Black History Month Profile: Rosa Parks
With her family support, activism, and determination, Rosa Parks is thought to be one of the most iconic figures of the civil rights movement. Her infamous actions onboard a bus in Alabama, sparked new laws and changed the face of segregation across the country.
Parks was born in 1913 and was raised by her mother and her grandparents. They were living under the rules of segregation in the south, something Parks said she was determined to help change.
In 1945, she became a leader in the fight for desegregation, taking a position as the secretary of the Montgomery, Alabama branch of the NAACP. While there, she helped with black voter registration, youth outreach, and legal representation for black victims of white brutality.
She held this position for 10 years until her infamous stand on board a bus in Alabama.
Parks was on a bus in Montgomery on December 1, 1955, when she was asked to give up her seat for a white man. This was part of the segregation law in Alabama at the time. Parks refused to give up her seat and was arrested. She later said she knew this was likely to happen, but she was ready to accept the consequences. However, as a result, the community stepped up to show their support and organized a bus boycott which lasted about a year. Due to the lack of ridership, the bus company was forced to shut down 13 months later.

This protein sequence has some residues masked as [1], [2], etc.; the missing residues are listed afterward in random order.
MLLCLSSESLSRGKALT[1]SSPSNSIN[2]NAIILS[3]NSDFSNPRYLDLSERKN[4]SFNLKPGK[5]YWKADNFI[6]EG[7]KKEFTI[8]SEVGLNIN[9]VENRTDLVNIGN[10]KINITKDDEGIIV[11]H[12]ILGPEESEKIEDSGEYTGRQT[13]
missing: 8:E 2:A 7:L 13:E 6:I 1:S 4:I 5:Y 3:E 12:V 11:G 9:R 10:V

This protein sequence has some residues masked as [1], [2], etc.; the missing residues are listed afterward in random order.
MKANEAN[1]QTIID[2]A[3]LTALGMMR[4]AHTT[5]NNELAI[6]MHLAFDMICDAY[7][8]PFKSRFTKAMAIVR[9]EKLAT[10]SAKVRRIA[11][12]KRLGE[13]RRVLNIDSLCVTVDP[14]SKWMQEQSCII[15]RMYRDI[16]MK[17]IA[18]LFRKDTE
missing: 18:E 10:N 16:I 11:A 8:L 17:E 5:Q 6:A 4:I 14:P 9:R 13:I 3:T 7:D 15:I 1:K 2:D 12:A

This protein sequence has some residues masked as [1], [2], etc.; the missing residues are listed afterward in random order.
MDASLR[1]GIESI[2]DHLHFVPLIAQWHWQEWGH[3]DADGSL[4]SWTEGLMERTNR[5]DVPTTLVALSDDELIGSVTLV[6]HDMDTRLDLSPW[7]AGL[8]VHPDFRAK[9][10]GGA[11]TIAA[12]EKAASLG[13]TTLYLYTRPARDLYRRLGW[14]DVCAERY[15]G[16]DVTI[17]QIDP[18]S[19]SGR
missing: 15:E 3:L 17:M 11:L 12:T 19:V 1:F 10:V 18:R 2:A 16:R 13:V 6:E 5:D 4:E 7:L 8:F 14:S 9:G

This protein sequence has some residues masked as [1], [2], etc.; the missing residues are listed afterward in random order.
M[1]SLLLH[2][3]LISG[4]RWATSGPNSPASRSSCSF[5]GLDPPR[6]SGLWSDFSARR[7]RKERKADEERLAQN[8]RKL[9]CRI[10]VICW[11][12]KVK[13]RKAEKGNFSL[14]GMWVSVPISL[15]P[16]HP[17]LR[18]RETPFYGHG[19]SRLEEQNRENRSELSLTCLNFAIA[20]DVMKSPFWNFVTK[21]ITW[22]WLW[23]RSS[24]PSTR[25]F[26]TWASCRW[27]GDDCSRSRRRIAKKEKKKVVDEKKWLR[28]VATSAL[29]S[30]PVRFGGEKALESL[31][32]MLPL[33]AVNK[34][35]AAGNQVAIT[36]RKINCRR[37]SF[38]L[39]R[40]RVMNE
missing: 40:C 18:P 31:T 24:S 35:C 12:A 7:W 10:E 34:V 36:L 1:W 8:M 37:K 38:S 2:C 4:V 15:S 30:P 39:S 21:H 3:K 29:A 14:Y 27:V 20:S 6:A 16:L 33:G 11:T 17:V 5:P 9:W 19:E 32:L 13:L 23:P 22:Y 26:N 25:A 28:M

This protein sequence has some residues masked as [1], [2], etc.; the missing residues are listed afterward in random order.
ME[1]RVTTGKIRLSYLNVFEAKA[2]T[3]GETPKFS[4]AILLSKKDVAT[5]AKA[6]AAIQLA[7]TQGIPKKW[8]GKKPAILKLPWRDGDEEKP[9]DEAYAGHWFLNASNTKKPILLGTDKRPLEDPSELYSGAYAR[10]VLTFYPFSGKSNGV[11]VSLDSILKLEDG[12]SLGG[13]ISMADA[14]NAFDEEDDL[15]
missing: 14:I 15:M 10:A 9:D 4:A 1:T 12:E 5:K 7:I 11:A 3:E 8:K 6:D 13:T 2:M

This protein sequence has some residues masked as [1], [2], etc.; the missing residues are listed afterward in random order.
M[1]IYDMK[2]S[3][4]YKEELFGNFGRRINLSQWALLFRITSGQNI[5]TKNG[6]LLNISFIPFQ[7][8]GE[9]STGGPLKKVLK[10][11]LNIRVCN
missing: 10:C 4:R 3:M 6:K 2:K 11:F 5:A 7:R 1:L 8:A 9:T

“I did not want to be mistreated, I did not want to be deprived of a seat that I had paid for. It was just time… there was an opportunity for me to take a stand to express the way I felt about being treated in that manner. I had not planned to get arrested. I had plenty to do without having to end up in jail. But when I had to face that decision, I didn’t hesitate to do so because I felt that we had endured that too long. The more we gave in, the more we complied with that kind of treatment, the more oppressive it became.”
After the bus boycott, Parks and her family moved to Detroit and worked with congressman John Conyers, helping to find housing for the homeless. She also remained an active member of the NAACP.
Parks has received many honors for her actions promoting the civil rights movement. In 1999, Parks was given the Congressional Gold Medal of Honor, the highest honor a civilian can get in the U.S.
Parks’ legacy is cemented in the history of the United States, and many have called her “the first lady of civil rights.” Her lasting impact is still being felt today.